The New Deal was partly motivated by a desire to kill the fake news epidemic of the Gilded Age

Originally published at:


Isn’t this how we wound up with the “bubbles” and echo chambers we currently have? And I don’t think mediation is so much the problem as bad mediation - where the rules are obscure, applied arbitrarily, and have no good appeal process.


This assumes that people only talk to others who agree with them because thats what they want from providers. A more nuanced view would take into account the provider’s agenda. It’s ad sales driving revenue, not subscription fees.


were able to trump the profit motives

I think it’s time to retire that word.


Or at least repurpose (or reclaim) it.

1 Like

Well there’s an aspect of the Gilded Age and the eventual end of it I hadn’t considered. Lovely.


Yes, Teddy Rooseveldt was a Republican, but the Republican party was progressive and reforming a hundred years ago - more so than today’s Democrats. Since the Reagan years the U.S. has been increasingly pro-rich-guys, and surprise! the rich now have tighter control over what we read and see than ever before. In part that’s because they have experts who have decades of research behind their efforts to manipulate us, instead of the more guesswork-based manipulation of a hundred years ago.


Over the past 40 years, Republicans have been actively pushing for a return to the “good old days” of the Gilded Age and for a repudiation of FDR and the New Deal. This is the year when we decide if the greedpigs finally get what they want.


This was touched on near the beginning of Citizen Kane, in which a newsreel briefly summarized the rise and decline of Kane’s media Empire. (And of course Kane was a thinly-veiled dramatization of William Randolph Hearst).



I agree with @anansi133 that the greater problem is that our current platforms for conversation answer to advertisers, rather than their audiences. But you’re not wrong that niche platforms lead to information bubbles.

If advertising were banned tomorrow, that wouldn’t eliminate the likes of the Murdoch press; in fact a lot of News Corp organs are already paywalled. And if subscription-funded local news became a big part of everyone’s media diet, a lot of those organs would no doubt be parochial and small-minded. Bigotry would still exist, and people would still prefer news that reinforces, rather than challenges, their views.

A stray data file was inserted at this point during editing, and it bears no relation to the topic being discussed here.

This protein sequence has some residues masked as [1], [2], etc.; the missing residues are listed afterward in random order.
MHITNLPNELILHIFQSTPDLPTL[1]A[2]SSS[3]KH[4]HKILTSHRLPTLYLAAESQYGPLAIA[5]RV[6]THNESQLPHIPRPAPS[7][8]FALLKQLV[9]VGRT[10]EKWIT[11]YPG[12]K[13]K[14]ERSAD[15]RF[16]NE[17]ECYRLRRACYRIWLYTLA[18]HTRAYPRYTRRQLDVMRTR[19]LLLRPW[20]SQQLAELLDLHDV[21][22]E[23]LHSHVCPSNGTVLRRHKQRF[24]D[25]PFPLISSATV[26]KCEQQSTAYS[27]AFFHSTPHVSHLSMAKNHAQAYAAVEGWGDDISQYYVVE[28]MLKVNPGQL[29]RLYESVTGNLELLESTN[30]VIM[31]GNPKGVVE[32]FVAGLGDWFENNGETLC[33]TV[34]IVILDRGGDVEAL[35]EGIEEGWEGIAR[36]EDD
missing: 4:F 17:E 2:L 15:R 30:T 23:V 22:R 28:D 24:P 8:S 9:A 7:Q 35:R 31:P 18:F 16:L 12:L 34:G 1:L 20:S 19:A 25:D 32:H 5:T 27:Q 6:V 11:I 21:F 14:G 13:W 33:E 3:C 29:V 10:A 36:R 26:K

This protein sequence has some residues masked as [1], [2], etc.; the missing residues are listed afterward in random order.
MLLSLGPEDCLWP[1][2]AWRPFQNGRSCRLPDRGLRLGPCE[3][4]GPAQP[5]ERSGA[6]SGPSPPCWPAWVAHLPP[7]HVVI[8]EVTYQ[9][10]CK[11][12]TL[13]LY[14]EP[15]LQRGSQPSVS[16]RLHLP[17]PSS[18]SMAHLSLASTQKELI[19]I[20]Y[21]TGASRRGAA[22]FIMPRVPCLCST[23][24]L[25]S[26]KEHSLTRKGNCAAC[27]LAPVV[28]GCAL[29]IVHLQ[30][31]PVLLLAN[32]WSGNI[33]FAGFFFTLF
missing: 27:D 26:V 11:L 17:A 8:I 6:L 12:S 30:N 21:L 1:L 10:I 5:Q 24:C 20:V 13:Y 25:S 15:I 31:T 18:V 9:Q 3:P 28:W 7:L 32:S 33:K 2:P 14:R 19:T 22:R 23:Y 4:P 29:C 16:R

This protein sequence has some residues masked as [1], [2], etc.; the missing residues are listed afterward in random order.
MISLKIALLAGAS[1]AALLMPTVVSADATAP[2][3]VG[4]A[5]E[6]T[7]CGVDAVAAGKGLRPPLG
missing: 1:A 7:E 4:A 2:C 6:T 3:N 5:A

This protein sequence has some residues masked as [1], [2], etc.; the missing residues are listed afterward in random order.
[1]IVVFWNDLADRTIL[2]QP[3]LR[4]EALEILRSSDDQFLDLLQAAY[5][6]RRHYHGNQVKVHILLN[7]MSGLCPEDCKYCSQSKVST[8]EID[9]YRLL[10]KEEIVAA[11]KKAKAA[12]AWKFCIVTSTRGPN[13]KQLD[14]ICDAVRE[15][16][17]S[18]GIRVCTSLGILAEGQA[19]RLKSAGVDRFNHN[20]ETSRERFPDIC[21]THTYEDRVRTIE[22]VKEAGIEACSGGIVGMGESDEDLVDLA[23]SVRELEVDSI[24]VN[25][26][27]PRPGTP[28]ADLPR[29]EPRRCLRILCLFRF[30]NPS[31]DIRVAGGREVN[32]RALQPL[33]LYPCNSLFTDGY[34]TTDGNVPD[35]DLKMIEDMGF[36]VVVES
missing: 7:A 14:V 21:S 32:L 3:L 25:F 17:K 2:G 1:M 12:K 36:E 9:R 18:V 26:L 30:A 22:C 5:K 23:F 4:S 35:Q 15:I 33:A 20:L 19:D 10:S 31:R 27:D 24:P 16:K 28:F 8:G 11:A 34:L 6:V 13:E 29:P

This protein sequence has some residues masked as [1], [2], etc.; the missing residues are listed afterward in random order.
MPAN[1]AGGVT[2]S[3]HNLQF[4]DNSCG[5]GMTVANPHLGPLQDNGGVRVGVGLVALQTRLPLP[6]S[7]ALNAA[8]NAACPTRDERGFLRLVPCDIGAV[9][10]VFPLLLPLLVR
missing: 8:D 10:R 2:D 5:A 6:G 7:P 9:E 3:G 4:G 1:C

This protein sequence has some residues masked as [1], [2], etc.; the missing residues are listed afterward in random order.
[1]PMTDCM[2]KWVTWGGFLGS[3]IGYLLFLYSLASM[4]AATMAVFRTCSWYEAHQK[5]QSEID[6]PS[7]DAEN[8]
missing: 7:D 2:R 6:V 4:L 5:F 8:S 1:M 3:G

We can only have a rational, well-informed populace insofar as the populace chooses to be well-informed. But first, people need to have that choice, and at the moment we really don’t. Once we have a diverse media landscape, with thousands of different voices coming from every place people come from, then we can try to build wider conversations on top of that.


I suspect that holding Murdoch and his top associates responsible for the destruction of the United States may assist in the process of resolving the issue, though.

I honestly don’t know if Fox News was designed to make money and a side effect was destroying the United States, or if it was designed to destroy the United States and made money as a side effect; but either way…

No. The desire to sell ads created those bubbles, they’re a side effect of optimization for ad revenue.


Look at how local news sources, mostly newspapers, are fairing. They are dying, and it’s not due to the internet. It’s the Sinclair-ization of local news, where people have lost trust due to the distortion caused by politically-biased, centrally-controlled monopolies. The good news is that it is reversible.

1 Like

This topic was automatically closed after 5 days. New replies are no longer allowed.